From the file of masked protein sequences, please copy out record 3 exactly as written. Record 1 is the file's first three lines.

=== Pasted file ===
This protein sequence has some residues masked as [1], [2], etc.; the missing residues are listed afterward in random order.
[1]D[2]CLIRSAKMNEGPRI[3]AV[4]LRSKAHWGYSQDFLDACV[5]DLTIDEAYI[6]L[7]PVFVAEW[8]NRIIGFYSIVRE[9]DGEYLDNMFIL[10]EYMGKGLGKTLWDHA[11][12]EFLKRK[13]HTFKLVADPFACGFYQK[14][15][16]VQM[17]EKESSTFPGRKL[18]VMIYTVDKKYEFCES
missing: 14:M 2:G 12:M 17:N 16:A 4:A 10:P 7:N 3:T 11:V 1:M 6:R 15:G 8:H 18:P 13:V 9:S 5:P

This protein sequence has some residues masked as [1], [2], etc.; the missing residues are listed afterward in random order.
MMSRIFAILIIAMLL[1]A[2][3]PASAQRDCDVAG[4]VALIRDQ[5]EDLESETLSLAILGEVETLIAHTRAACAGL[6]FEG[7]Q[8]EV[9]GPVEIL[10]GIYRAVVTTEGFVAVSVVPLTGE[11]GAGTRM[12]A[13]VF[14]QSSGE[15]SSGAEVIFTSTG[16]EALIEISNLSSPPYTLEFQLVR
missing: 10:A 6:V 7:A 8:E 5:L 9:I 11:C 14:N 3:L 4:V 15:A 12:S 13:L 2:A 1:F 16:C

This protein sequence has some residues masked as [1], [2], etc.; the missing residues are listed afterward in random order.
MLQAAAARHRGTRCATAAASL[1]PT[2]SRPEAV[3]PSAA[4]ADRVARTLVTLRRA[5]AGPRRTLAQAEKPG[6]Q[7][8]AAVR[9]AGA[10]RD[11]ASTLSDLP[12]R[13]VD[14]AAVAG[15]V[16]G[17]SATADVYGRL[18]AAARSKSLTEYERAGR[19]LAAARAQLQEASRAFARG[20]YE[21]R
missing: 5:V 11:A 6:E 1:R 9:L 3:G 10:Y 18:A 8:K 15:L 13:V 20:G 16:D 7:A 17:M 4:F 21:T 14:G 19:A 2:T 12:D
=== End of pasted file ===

This protein sequence has some residues masked as [1], [2], etc.; the missing residues are listed afterward in random order.
MLQAAAARHRGTRCATAAASL[1]PT[2]SRPEAV[3]PSAA[4]ADRVARTLVTLRRA[5]AGPRRTLAQAEKPG[6]Q[7][8]AAVR[9]AGA[10]RD[11]ASTLSDLP[12]R[13]VD[14]AAVAG[15]V[16]G[17]SATADVYGRL[18]AAARSKSLTEYERAGR[19]LAAARAQLQEASRAFARG[20]YE[21]R
missing: 5:V 11:A 6:E 1:R 9:L 3:G 10:Y 18:A 8:K 15:L 13:V 20:G 16:D 7:A 17:M 4:F 21:T 14:G 19:A 2:T 12:D